Insurers mum about implications

Insurers seemed reluctant Thursday to discuss problems at the Endoscopy Center of Southern Nevada. Just one major local insurance company — Sierra Health Services — responded to questions.

Many of Southern Nevada’s biggest insurers cover care at the Endoscopy Center. UnitedHealth Group’s Sierra Health and PacifiCare subsidiaries reimburse for procedures at the center, as do WellPoint’s Anthem plan, Aetna, NevadaCare and Health Alliance. But the insurers also pay for endoscopies at other facilities, so patients often have a choice.

Sierra Health, with about 650,000 customers, is Southern Nevada’s largest managed-care insurer. Sierra Health’s preferred provider for gastroenterology services is the company’s own Southwest Medical Associates, as well as its Southwest Surgery Center. But the insurer does refer “overflow” cases to the Endoscopy Center of Southern Nevada, spokeswoman Amanda Penn said.

Penn didn’t say Sierra Health had plans to stop sending patients to the Endoscopy Center. The center has taken corrective actions that the Southern Nevada Health District has accepted, and the center still has an active license to operate, she noted. Sierra Health hasn’t taken any action regarding the Endoscopy Center’s contract to provide care, but the insurer’s quality-assurance team will review the center, Penn said.

Sierra Health is formulating a “proactive” communications plan to reach out to clients who had procedures at the center, she added. The company will cover care for hepatitis infections no matter the source of the illness. And although Medicare announced plans last week to stop covering medical problems from hospital errors, Sierra Health has no policy in place to refuse error-related treatments or to recover the cost of caring for patients who got sick from poor practices at health centers.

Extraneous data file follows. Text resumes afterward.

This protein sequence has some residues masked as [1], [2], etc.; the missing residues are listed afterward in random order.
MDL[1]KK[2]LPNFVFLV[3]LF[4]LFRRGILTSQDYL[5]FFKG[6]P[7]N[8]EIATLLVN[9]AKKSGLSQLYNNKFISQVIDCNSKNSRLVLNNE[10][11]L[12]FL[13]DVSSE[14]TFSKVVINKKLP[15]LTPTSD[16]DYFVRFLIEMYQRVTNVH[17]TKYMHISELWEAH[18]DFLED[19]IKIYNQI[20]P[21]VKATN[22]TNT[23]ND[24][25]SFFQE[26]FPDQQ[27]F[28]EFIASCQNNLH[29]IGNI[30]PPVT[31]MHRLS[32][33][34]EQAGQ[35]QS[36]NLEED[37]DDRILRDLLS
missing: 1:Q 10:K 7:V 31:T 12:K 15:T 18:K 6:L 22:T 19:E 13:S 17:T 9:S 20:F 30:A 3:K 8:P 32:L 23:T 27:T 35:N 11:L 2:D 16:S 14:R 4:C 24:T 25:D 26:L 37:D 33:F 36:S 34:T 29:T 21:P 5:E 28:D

Two local hospital groups said they don’t have agreements to send patients to the Endoscopy Center.

Hospitals within the Valley Health System and HCA Las Vegas have their own endoscopy units.

Gretchen Papez, a spokeswoman for Valley Health, said policy inside the company’s hospitals, which include Valley, Desert Springs, Summerlin, Centennial Hills and Spring Valley hospitals, is to use needles and syringes once.

That’s also standard procedure at HCA, which operates Sunrise, Sunrise Children’s, MountainView and Southern Hills hospitals, said spokeswoman Ashlee Seymour.

Contact reporter Jennifer Robison at or (702) 380-4512.

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